Signaller Harold Monks in Canadian Army uniform 1917. (Photo courtesy of Joan Nicholson)

Vargas Island Ranchers at home and at war

Created by Royal BC Museum, this exhibit is at Tofino Clayoquot Heritage Museum until May 12.

ERIN LINN MCMULLAN

Special to the Westerly

As the wind whips up across Monks’ Point, Stephanie Ann Warner is sharing vintage photographs circa WWI on her laptop in the bright sunshine on the lawn outside her uncle Harold Frank Monks’ former home.

In sports clothes, she is perched on the edge of her chair, ready for a weekend on Vargas Island, where she will continue researching the Vargas ranchers’ history and her grandfather’s for the Harold Monks Project.

It was visiting here as a child that she first perused the photo albums and records that would eventually spark this passion project.

Her face now lit up, as it was last night, on her birthday, when she donned era-specific costume to deliver a talk on Vargas Island Ranchers at home and at war at the Legion.

Her talk kicked off the arrival of the traveling exhibit British Columbia’s War 1914-1918, along with her complimentary Vargas-focused installation downstairs at Tofino Clayoquot Heritage Museum.

“Thirteen of us enlisted and none of us went back,” Harold Monks said in an early 1970s interview. “Hovelaque was the only one left. He never went, he was too old. He stayed there. Some were killed…the others all scattered.”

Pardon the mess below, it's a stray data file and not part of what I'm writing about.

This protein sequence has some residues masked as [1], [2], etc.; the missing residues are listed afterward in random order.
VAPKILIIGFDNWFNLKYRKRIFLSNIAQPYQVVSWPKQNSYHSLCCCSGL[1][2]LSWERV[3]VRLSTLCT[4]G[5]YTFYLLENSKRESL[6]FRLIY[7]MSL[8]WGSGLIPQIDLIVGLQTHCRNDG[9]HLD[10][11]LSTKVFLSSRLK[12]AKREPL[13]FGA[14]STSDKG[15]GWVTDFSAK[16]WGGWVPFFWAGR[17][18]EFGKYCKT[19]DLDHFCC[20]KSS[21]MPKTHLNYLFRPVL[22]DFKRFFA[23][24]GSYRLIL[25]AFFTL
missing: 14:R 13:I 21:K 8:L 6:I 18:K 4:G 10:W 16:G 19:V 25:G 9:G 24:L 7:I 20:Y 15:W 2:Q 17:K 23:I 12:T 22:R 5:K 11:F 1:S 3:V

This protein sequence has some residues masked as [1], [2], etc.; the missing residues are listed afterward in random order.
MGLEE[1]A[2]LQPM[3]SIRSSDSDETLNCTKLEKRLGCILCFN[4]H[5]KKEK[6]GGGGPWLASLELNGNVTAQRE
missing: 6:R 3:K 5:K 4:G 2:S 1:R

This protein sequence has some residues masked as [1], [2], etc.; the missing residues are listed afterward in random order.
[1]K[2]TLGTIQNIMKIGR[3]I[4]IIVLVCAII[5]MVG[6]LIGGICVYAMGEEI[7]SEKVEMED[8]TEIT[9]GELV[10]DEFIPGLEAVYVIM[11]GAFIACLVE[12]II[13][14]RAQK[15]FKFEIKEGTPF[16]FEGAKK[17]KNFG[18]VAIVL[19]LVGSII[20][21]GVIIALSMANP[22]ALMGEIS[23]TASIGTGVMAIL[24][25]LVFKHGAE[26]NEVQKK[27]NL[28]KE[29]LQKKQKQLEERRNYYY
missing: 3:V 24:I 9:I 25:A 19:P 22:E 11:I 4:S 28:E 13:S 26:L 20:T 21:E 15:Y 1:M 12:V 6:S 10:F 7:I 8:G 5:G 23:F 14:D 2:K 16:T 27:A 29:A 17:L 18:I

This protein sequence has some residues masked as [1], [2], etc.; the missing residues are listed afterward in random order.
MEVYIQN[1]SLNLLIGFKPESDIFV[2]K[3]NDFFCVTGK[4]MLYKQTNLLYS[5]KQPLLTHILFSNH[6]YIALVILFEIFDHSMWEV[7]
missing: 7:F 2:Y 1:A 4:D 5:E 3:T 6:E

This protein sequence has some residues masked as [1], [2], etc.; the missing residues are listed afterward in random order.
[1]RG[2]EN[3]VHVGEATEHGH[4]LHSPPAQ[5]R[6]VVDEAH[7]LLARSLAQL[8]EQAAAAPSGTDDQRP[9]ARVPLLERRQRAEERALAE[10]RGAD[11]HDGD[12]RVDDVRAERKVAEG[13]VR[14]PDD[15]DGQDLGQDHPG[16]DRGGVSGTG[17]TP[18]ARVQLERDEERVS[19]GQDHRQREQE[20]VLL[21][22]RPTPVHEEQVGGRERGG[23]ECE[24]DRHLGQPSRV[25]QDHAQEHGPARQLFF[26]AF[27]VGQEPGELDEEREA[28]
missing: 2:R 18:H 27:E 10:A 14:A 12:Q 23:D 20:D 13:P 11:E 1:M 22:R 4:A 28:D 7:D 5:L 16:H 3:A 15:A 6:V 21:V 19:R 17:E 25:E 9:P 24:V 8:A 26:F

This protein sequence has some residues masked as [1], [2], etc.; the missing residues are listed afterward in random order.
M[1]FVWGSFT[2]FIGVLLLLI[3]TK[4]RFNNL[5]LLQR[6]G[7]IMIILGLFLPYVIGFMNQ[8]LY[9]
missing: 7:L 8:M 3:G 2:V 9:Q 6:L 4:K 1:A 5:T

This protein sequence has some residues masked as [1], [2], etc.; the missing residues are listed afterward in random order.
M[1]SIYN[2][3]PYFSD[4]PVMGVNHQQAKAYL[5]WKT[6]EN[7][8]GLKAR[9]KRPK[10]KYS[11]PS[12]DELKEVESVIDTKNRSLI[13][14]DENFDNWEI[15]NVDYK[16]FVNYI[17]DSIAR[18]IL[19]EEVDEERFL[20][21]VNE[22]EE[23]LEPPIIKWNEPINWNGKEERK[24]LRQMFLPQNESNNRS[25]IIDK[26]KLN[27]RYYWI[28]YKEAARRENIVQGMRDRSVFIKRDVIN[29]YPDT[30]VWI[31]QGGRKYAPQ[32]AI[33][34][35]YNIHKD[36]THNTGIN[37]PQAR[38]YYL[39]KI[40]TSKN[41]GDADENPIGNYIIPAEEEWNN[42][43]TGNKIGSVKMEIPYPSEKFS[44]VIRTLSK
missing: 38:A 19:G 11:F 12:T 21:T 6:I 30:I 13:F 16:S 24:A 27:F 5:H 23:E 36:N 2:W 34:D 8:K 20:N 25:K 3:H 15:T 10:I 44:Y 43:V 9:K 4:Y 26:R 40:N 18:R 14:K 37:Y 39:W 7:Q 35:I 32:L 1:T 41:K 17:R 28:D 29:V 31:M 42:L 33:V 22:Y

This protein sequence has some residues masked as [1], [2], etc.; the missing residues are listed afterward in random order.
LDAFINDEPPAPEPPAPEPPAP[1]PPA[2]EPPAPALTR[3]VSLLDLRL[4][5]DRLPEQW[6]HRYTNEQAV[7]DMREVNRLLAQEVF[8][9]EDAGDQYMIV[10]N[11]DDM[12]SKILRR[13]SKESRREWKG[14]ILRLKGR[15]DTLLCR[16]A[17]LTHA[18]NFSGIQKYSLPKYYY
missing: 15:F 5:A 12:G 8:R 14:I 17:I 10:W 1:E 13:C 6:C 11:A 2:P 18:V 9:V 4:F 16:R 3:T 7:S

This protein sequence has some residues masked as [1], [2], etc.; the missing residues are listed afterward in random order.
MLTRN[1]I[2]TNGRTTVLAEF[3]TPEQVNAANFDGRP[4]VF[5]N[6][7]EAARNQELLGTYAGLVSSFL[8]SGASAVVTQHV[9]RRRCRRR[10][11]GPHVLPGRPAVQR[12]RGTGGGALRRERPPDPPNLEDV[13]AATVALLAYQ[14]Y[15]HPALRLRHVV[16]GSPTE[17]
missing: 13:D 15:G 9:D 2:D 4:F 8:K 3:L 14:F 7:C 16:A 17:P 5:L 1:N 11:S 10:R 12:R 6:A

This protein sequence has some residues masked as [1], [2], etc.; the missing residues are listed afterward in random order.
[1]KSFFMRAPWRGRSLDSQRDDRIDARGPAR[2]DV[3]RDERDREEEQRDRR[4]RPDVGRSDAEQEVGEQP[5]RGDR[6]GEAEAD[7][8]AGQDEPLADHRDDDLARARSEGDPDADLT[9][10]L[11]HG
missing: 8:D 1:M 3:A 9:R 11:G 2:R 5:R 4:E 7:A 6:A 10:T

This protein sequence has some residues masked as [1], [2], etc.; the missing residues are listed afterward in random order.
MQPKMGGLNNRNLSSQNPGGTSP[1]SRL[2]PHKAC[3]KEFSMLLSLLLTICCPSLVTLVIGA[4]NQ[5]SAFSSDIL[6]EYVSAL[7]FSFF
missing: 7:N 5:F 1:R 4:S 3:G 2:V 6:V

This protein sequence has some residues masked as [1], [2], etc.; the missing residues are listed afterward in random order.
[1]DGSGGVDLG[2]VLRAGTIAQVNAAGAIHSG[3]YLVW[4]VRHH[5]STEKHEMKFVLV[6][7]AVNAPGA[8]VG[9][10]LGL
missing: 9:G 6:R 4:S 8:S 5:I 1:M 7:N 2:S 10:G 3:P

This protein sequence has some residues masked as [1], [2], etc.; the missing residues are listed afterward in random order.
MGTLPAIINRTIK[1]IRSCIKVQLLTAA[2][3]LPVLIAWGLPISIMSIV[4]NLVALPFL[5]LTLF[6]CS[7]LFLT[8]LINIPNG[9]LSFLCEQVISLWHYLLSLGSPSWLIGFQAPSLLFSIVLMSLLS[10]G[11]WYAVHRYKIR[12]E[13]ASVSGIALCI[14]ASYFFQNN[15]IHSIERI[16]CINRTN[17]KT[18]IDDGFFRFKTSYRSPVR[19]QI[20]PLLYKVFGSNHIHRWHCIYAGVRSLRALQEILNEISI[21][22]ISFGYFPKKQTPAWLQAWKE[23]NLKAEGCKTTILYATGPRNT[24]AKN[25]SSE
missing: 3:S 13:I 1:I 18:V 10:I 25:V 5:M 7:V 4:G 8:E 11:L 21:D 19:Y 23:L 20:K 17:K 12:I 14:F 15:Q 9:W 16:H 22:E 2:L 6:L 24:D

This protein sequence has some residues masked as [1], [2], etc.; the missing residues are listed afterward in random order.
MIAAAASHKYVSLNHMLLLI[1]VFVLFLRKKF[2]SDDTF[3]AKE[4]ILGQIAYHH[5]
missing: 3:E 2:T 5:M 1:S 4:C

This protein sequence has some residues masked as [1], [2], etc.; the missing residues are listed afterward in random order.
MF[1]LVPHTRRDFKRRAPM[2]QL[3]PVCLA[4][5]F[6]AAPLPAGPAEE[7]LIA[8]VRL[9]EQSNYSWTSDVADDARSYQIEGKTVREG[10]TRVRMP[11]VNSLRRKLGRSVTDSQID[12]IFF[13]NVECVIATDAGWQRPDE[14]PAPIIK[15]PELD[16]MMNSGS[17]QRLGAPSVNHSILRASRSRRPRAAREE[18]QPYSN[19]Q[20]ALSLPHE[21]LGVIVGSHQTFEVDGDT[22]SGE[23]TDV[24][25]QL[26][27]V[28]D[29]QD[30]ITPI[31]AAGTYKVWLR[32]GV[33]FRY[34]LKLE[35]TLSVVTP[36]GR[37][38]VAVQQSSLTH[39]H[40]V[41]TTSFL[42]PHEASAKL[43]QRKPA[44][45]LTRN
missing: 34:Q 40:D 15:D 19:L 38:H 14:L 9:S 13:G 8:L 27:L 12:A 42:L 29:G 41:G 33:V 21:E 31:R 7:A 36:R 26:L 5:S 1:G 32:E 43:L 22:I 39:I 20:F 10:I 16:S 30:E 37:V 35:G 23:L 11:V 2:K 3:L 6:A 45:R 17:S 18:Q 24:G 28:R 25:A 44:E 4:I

Pierre Hovelaque and Frank Garrard were the original developers of this ranching community, pre-empting 1,280 acres and advertising in England, attracting settlers from as far away as New Zealand.

But, far from ‘gormless Englishman’ lured by claims of ‘easy clearing’ they included experienced farmers such as a group who had originally settled in Saskatchewan.

Monks, Warner surmises, came west for the opportunity.

On this remote island in Canada he could own land and fish—a life he could only dream of in Industrial England. From Monks’ beatific smile as photographed in his dugout canoe it is clear this Lancashire accountant had discovered Nirvana.

Warner, with a Masters in Public History and a desire to make history more accessible brought all the Vargas community’s characters to life from Old Captain Cleland—who named his property Westward Ho! after Charles Kingsley’s popular novel and served only briefly, to the underage farmhands who lied in order to enlist.

Joining the war offered employment during the Depression and a chance to shortcut the process towards owning the land they so laboriously tried to clear.

That pre-emption displaced the Kelsemaht people living on Vargas as well as the traditional fishing grounds of the Kelsemaht and Ahousaht people.

In addition to Monks’ meticulously kept records and artefacts, Warner references Margaret Horsfield’s Voices from the Sound and the diary of Vargas’s postmistress Helen Malon, whose sons Ted and Arthur Abraham served in the war. While Ted did return to settle briefly on Vargas with his new bride, Dorothy, his brother Arthur was killed at Passchendaele on October 22, 1917 months after receiving the military cross.